UPMC and AHN, along with municipal and county officials, have been looking at the pandemic problem for years. They’ve been focused on an ever-increasing basis on the new novel coronavirus, which became known as COVID-19, ever since reports started emerging out of Wuhan.

Dr. Don Yealy, emergency department chief of UPMC, said UPMC had 3,000 hospital beds in the Pittsburgh region alone that could be brought to bear in a crisis. He said that could be increased by 30 percent to 40 percent under efforts that have been underway.

“We began preparing in the first week of January, fearing this might actually be necessary,” Yealy said. “That’s the easy expansion. I suspect we have even more capacity on top of that in total beds.”

That could include unused buildings in floors in existing hospital space or, as Pittsburgh Mayor Bill Peduto suggested, unused municipal buildings or even hotels. City officials are already looking at cots, water supplies, heat and electric.

Highmark Health and AHN have geared up for a 60-day period, starting with Allegheny County’s first COVID-19 cases reported March 14, that will include an increasing number of positive tests, quarantined people and critically ill patients that could stress the region’s health care system if measures aren’t taken now.

AHN and Highmark Health implemented its pandemic response policy in early February, enhanced screening procedures to check for COVID-19 symptoms and restricted visitors from its facilities. It has also been testing for COVID-19 patients through health departments and now commercial labs for three weeks and is working with vendors to get more capability.

“AHN continues to explore development of in-house testing, but has moved forward swiftly to provide testing to the community through the most expeditious means possible,” said Highmark Health CEO David Holmberg.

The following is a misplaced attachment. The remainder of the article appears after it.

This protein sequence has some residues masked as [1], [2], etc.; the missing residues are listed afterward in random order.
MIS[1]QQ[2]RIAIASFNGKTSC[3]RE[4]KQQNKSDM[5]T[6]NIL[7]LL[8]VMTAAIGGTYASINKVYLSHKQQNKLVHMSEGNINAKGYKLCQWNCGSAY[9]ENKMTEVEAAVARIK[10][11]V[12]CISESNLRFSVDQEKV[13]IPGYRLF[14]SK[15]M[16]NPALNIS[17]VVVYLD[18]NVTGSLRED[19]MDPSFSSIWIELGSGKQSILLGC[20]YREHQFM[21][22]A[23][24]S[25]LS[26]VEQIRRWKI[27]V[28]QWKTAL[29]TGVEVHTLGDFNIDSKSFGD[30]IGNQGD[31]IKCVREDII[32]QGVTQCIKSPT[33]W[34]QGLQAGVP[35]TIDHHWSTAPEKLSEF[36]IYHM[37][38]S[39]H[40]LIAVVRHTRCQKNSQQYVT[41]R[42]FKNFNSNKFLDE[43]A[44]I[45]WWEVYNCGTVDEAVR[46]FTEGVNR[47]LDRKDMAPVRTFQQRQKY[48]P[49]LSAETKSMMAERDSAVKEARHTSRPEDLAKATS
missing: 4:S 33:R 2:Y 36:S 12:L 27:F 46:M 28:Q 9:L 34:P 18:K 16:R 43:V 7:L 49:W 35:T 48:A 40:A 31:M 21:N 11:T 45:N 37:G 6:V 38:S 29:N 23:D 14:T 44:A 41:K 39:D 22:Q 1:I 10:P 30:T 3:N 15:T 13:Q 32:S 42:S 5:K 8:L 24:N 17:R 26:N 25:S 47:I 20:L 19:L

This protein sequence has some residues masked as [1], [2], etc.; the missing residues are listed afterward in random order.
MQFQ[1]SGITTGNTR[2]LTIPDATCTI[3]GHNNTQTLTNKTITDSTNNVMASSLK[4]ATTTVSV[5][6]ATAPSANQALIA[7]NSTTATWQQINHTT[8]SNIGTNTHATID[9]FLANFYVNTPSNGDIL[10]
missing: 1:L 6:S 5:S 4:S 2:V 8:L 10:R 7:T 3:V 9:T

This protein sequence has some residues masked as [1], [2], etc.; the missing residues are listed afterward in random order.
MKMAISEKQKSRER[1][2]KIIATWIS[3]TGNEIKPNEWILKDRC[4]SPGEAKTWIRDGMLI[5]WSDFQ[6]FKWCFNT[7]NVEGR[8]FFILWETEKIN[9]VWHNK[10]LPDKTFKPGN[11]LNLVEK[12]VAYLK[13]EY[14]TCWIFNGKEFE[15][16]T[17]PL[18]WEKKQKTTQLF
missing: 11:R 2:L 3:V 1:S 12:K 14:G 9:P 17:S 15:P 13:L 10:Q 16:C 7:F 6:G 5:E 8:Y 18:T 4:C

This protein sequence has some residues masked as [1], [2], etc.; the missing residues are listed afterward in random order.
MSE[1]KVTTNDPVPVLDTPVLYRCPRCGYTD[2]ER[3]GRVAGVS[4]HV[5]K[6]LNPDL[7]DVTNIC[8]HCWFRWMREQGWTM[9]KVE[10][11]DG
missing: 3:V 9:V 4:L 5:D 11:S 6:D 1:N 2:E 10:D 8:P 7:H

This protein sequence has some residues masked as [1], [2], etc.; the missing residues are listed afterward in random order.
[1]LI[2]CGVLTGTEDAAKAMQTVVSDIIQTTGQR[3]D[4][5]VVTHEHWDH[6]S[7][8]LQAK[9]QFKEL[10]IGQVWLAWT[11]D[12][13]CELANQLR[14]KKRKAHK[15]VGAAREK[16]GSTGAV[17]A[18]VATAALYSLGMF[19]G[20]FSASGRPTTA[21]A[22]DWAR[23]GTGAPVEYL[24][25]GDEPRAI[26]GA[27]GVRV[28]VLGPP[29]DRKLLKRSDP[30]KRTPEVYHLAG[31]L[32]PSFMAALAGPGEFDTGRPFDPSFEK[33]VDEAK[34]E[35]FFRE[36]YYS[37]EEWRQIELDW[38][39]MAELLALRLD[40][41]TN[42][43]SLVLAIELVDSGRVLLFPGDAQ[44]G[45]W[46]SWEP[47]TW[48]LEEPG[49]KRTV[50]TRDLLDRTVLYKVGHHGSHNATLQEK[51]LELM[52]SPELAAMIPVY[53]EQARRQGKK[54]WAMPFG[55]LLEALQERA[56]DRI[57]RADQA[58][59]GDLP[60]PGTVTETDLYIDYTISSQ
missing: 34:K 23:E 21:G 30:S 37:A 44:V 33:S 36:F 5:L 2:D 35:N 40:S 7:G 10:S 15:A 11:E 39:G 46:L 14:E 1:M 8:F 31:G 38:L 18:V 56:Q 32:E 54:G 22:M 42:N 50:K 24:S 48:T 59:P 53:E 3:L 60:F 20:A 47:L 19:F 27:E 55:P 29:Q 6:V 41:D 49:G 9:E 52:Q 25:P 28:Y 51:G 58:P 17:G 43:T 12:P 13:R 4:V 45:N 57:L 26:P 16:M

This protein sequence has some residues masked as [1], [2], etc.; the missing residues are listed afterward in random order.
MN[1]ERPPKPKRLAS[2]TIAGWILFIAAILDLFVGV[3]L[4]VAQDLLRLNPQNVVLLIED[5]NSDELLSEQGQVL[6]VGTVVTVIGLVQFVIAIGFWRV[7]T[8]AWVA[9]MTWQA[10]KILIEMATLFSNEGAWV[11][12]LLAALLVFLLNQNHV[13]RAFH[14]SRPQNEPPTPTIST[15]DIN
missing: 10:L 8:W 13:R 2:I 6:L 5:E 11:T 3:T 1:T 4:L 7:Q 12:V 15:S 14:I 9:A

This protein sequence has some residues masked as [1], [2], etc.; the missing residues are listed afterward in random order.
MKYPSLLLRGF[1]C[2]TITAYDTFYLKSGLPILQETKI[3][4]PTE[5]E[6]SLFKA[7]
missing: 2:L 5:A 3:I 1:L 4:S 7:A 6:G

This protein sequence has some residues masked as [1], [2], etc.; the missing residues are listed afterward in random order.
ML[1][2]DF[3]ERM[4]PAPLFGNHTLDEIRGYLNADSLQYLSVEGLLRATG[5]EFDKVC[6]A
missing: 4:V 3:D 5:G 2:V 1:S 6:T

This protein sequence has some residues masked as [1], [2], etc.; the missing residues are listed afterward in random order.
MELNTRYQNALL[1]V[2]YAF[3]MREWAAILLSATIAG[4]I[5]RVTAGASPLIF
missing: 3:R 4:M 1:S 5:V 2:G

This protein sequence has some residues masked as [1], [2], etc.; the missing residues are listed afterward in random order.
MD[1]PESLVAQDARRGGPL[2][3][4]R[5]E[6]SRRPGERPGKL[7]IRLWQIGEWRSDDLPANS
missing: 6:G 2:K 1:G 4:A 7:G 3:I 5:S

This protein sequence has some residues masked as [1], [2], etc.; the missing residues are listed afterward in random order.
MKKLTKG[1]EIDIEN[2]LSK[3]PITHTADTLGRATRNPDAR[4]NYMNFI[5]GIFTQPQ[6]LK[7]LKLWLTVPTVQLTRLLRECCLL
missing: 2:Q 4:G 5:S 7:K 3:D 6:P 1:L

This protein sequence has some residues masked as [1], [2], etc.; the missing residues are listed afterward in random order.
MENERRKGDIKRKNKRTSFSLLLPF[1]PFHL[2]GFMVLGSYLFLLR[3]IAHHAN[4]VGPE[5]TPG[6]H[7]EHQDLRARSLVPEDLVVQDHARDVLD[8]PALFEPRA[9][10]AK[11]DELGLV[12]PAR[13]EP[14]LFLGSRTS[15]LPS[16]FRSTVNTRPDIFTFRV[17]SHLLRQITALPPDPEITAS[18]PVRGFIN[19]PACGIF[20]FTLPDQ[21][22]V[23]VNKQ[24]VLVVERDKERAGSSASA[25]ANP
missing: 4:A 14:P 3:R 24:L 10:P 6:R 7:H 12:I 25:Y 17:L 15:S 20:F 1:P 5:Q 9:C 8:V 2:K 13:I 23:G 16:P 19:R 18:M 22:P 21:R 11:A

AHN had the first publicly known experiences with confirmed COVID-19 patients, two Pittsburgh residents in their 60s and 70s who were treated at West Penn Hospital in Pittsburgh, and then an adult in his or her 60s who was hospitalized at AHN Jefferson Hospital in Jefferson Hills. It has also set up tents near all of its emergency rooms for triage, just one visible sign among many AHN and other health systems are taking. And AHN also is planning to roll out a mobile care unit that can move from place to place, as needed, much like a MASH unit in the Korean War.

And it wouldn’t be just for patients in Allegheny County or Pittsburgh. Pittsburgh’s strengths in health care already draw people from throughout western Pennsylvania, and an existing Region 13 emergency response system would coordinate the flow of patients in and out of Pittsburgh.

‘We have to avoid what happened in Italy’

Holmberg said in an interview that it’s critical social distancing be followed and that every individual be a partner.

“What we have to avoid is what happened in Italy. In Italy, you have an overwhelming stressing of the health care capabilities,” Holmberg said. “By stretching this out, by reducing the (social) contact and slowing down the transmission of the virus, what we’re able to do is have a more orderly process here and enable us to stay within the capabilities of the U.S. health system. … I think we have some advantages here, particularly in this region, where you have some strong resources like Allegheny Health Network and others, but what’s most important is that people take this seriously.”